Graduate studies at Western
Ethics 87 (2):142-149 (1977)
|Abstract||According to robert nozick's theory of distributive justice, We are forced to choose between a commitment to the kantian principle that no one may be used as a means to the purposes of others and the socialist view that the benefits of land and natural resources should be distributed on the basis of an end-State standard of equity. However, We face no such dilemma. A careful look at nozick's argument reveals that the kantian imperative does not clearly entail the right of individuals to own land and natural resources. Indeed a very plausible application of the imperative is compatible with the doctrine that land and resources are communal property. Therefore, Nozick's theory fails to justify economic distributions produced by a system in which natural resources are privately owned|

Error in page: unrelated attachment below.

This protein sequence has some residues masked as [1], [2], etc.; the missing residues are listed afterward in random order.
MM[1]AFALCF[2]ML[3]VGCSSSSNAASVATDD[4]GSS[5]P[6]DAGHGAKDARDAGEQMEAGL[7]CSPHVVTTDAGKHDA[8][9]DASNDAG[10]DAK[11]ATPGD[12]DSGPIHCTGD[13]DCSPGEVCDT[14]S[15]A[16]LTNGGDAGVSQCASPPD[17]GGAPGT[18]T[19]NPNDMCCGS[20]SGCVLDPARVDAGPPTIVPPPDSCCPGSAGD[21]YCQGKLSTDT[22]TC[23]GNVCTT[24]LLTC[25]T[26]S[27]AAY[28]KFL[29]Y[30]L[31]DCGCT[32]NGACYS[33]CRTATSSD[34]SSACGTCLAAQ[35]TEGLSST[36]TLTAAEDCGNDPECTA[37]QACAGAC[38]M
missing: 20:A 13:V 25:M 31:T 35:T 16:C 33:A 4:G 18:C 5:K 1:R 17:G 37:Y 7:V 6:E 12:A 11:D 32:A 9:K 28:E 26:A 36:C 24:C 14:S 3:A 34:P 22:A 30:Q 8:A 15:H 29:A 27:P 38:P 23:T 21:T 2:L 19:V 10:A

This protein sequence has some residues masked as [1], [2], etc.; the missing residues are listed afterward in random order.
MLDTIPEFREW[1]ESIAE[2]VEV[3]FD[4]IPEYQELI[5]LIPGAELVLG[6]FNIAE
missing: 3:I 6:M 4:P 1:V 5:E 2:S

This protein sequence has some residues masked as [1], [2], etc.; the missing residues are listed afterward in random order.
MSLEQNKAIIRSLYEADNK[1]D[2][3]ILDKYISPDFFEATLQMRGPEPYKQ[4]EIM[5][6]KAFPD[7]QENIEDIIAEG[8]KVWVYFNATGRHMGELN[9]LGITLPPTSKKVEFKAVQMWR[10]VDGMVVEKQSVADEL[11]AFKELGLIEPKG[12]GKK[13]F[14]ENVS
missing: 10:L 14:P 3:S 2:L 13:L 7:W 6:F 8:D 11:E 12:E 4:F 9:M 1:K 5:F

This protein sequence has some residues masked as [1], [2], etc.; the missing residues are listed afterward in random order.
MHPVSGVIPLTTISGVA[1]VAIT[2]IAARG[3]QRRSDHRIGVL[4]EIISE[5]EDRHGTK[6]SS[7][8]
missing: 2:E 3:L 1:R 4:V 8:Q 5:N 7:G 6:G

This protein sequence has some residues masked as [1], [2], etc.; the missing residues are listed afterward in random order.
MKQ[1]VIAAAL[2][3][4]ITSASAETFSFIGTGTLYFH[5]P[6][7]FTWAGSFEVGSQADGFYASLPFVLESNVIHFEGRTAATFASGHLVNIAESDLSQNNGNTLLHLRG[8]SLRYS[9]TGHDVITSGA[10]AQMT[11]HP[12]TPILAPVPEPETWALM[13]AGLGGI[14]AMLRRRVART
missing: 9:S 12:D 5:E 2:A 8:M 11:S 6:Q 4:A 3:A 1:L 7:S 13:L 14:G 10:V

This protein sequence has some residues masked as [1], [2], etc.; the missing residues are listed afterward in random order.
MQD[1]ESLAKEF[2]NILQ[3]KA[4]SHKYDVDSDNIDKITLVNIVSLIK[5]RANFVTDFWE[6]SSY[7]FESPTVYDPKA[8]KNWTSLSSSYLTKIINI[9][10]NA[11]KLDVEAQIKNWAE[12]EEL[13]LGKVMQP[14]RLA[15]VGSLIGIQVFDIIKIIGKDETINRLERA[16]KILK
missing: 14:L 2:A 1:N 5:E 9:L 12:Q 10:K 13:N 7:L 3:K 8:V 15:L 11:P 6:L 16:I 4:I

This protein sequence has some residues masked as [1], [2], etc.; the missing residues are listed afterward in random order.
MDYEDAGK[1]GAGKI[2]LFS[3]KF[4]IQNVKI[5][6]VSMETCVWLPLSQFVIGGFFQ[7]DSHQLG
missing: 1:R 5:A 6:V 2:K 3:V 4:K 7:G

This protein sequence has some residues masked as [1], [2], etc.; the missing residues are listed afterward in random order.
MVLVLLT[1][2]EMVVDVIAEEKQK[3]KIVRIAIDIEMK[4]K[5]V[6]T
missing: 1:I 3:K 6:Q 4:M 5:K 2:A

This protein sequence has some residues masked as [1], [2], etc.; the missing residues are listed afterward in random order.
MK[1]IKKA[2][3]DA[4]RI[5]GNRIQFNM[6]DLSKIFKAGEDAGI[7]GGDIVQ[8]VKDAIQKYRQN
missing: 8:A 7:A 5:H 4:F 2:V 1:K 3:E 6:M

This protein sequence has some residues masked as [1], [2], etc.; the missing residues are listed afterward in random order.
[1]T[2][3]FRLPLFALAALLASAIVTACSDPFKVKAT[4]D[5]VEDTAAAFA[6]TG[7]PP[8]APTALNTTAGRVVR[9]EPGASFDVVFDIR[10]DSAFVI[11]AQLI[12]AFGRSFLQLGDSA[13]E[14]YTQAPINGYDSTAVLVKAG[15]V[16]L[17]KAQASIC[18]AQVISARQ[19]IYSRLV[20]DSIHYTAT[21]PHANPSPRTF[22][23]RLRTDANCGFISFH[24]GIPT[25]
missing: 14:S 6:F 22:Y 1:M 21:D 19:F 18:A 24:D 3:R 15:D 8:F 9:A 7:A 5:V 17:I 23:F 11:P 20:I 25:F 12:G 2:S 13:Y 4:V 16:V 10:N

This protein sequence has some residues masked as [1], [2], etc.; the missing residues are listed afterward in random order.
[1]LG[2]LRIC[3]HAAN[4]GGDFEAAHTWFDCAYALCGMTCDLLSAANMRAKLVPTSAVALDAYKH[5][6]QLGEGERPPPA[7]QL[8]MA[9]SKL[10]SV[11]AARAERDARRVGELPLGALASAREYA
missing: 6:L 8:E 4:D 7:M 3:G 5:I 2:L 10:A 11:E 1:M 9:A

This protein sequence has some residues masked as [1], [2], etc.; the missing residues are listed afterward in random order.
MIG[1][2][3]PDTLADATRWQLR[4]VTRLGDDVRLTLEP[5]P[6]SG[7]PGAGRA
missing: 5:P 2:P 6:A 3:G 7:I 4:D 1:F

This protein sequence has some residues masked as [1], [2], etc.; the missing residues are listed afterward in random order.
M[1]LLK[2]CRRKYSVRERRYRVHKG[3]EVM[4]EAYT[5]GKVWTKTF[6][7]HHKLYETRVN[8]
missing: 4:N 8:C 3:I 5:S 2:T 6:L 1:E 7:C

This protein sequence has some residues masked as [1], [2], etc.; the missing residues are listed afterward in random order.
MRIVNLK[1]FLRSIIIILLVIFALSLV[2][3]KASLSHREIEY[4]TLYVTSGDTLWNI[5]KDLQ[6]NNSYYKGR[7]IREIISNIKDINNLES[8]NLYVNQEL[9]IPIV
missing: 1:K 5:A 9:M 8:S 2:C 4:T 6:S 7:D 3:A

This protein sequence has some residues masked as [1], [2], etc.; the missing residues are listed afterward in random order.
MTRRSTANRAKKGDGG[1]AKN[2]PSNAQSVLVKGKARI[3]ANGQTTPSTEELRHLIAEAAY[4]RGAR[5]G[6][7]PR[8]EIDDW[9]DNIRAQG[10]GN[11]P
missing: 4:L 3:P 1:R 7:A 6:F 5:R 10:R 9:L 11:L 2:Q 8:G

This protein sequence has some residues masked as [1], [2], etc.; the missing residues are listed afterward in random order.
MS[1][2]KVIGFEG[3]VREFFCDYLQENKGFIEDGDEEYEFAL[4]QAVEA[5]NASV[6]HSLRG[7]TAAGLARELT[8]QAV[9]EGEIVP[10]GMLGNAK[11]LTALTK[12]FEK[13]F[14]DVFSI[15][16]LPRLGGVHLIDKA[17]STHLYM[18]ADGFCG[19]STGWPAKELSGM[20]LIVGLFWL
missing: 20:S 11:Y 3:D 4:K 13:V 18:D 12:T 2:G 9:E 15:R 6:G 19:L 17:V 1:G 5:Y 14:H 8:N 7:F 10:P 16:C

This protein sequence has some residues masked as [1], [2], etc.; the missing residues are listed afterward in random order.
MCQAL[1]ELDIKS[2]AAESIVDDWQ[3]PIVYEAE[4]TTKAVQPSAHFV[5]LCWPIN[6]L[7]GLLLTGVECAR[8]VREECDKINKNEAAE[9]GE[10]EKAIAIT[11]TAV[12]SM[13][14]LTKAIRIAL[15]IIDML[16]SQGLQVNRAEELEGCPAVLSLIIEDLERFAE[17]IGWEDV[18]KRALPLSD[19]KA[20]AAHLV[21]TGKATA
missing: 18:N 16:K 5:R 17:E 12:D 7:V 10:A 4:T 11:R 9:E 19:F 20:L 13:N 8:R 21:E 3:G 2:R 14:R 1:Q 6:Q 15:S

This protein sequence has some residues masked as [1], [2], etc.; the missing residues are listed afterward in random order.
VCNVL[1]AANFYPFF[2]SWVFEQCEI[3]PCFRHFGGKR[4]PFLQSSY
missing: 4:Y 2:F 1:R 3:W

|Keywords||No keywords specified (fix it)|
|Categories||categorize this paper)|
|Through your library||Configure|
Similar books and articles
Barry Smith & Leo Zaibert (2001). The Metaphysics of Real Estate. Topoi 20 (2):161-172.
A. John Simmons (1995). Historical Rights and Fair Shares. Law and Philosophy 14 (2):149 - 184.
Adrian Bardon (2000). From Nozick to Welfare Rights: Self‐Ownership, Property, and Moral Desert. Critical Review 14 (4):481-501.
Alan Ryan (1992). Book Review: Robert Nozick: Property, Justice, and the Minimal State. Jonathan Wolff. [REVIEW] Ethics 103 (1):154-.
B. Andrew Lustig (1991). Natural Law, Property, and Justice: The General Justification of Property in John Locke. Journal of Religious Ethics 19 (1):119 - 149.
Eric Rakowski (1991). Equal Justice. Oxford University Press.
Jeremy Waldron (2005). Nozick and Locke: Filling the Space of Rights. Social Philosophy and Policy 22 (1):81-110.
Added to index2009-01-28
Total downloads114 ( #6,022 of 737,480 )
Recent downloads (6 months)13 ( #9,224 of 737,480 )
How can I increase my downloads?